Low insolvency rates are disguising the true health of medium-sized businesses in the UK, ThinCats has warned.
The alternative business lender cited official data which said 0.61 per cent of 425,000 mid-sized firms became insolvent last year, equating to around 2,600 companies.
This compares with a peak of 1.86 per cent (around 5,400) during the 2009 financial crisis and is lower than both the pre-Covid level of 0.76 per cent (around 1,950) in 2019.
Government support measures such as business interruption loans, VAT deferrals and business rate holidays have helped many firms survive the pandemic so far.
However, while the overall insolvency rate fell between 2019 and 2020, data from the Insolvency Service reveals the largest value of pay outs for 10 years in missing wages and benefits at companies that went bankrupt last year, ThinCats said.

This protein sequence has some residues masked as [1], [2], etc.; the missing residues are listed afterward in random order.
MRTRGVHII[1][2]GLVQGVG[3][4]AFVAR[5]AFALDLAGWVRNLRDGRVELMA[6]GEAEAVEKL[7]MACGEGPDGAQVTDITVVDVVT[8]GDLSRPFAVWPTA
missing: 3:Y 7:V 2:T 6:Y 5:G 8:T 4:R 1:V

The alternative lender’s analysis also found that large businesses were harder hit by the pandemic, with a greater rise in insolvencies.
It found that companies at the larger end of the mid-sized range, with £10m or more in gross assets, saw an increase in insolvency rates in 2020 while the remainder trended downwards in line with the overall rate.
Large businesses reliant on high footfall experienced the sharpest rise in insolvency rates, going up from 0.76 per cent in 2019 to 1.52 per cent in 2020.
“While the impact of Covid on businesses that rely on customer footfall wasn’t a surprise, we hadn’t expected large companies to be proportionally hardest hit,” said Ravi Anand, managing director at ThinCats.
“It may be that some of the larger multi-chain businesses have not responded as quickly to longer-term threats such as online sales.
“As a lender, it’s important to understand the challenges facing companies especially as the economy begins to open up and government support schemes come to an end.
There are a lot of businesses, particularly in the services and tech sector, that have done really well. In contrast, there are also many businesses that are sound but will take a bit of time to rebuild working capital as the economy opens up, while businesses that didn’t adapt, even before Covid, have been left exposed.”